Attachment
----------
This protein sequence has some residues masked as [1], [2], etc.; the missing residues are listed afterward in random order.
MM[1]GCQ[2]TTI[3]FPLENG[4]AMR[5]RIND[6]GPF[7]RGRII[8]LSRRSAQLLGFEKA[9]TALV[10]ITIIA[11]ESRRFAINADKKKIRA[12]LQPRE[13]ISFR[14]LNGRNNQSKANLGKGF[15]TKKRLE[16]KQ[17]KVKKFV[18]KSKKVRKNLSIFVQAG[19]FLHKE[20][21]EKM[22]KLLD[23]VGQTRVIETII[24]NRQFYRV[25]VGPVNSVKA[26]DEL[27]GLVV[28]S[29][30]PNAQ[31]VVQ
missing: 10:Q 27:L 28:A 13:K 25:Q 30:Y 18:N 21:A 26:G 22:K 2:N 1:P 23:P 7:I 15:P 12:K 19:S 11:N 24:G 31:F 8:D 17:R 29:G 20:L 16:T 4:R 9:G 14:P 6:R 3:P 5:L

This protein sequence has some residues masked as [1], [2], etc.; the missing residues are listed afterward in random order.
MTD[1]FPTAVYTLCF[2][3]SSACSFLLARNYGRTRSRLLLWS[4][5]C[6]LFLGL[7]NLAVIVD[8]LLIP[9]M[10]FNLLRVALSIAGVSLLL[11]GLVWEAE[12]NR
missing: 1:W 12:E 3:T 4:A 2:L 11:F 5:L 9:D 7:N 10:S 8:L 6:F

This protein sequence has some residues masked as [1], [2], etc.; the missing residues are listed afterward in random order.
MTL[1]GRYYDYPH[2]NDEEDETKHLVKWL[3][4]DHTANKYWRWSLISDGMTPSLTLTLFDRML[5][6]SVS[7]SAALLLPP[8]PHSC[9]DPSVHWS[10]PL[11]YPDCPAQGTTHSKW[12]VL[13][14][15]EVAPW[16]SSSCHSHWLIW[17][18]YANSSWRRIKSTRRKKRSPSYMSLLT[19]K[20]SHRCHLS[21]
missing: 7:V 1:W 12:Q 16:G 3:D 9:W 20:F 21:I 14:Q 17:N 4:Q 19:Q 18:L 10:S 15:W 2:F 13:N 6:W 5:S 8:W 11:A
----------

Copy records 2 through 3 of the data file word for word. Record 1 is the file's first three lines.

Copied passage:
This protein sequence has some residues masked as [1], [2], etc.; the missing residues are listed afterward in random order.
MTD[1]FPTAVYTLCF[2][3]SSACSFLLARNYGRTRSRLLLWS[4][5]C[6]LFLGL[7]NLAVIVD[8]LLIP[9]M[10]FNLLRVALSIAGVSLLL[11]GLVWEAE[12]NR
missing: 1:W 12:E 3:T 4:A 2:L 11:F 5:L 9:D 7:N 10:S 8:L 6:F

This protein sequence has some residues masked as [1], [2], etc.; the missing residues are listed afterward in random order.
MTL[1]GRYYDYPH[2]NDEEDETKHLVKWL[3][4]DHTANKYWRWSLISDGMTPSLTLTLFDRML[5][6]SVS[7]SAALLLPP[8]PHSC[9]DPSVHWS[10]PL[11]YPDCPAQGTTHSKW[12]VL[13][14][15]EVAPW[16]SSSCHSHWLIW[17][18]YANSSWRRIKSTRRKKRSPSYMSLLT[19]K[20]SHRCHLS[21]
missing: 7:V 1:W 12:Q 16:G 3:D 9:W 20:F 21:I 14:Q 17:N 4:Q 19:Q 18:L 10:S 15:W 2:F 13:N 6:W 5:S 8:W 11:A